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Lamborghini celebrates the legendary Murcielago, which made its mark on the world with its 572bhp engine and timeless design.

26 Sep 2022 | International News : Italy

Say the words 'Lamborghini' and 'V12', and most people will think of the Lamborghini Aventador, the company's outgoing V12 powered model. Not many will remember the Aventador's predecessor, the mighty Murcielago. However, the Murcielago is not completely forgotten.

Lamborghini is celebrating its V12 this year and is commemorating the models that have featured this most dramatic of engines. This time round, the spotlight is on the Murcielago, a Lamborghini dear to the heart of car enthusiasts who were born in the 90s, due to it being the Lamborghini halo car when they were growing up.

The Murcielago's CAD-CAM design is timeless even to this day
The Murcielago debuted in September 2001 and had the task of taking the historical V12 engine into the 21st century. The engine did this in the most extraordinary way, given that when the Murcielago coupe debuted, the 6.2-litre engine had a power output of 572bhp.

The Murcielago coupe was then joined by the roadster version in 2004. The second-generation Murcielago models, formally the Murcielago LP 640-4 (both coupe and roadster), made their debut in 2007 and remained in production with the V12 delivering an increased 631bhp at 8,000rpm until 2010.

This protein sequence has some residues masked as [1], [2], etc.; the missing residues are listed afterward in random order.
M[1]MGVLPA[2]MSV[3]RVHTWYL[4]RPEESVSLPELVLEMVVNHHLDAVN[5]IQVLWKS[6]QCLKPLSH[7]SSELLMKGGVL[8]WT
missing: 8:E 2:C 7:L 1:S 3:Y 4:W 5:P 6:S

All Murcielagos were all-wheel drive, with the system borrowed directly from that of the Diablo. The carbon fibre undercarriage with a mixed-structure floor panel with aluminum, boasted the most rigid supporting structure ever produced by Lamborghini.

The Murcielago's V12 pushed out 572bhp in its most basic guise, and sounded absolutely glorious in the process
It was also the first Lamborghini to be entirely designed using the CAD-CAM system, guaranteeing design precision of the highest level, and allowing a significantly higher quality of assembly and finish.

Purists would be keen to know that the Murcielago was the last Lamborghini to come with a mechanical transmission. Later, the manual transmission was complemented by an electronic automated transmission with gear sequence via levers located behind the steering wheel.

In February 2002, Lamborghini took a Murcielago to the test track in Nardo to set a new world speed record for a production car. The goal was accomplished, with 305km travelled in one hour at an average speed on the fastest lap of 325.98km/h. When you consider the 10 year newer Aventador has a top speed of just 25km/h more than that average speed, that makes the old bull seem like an overperformer.

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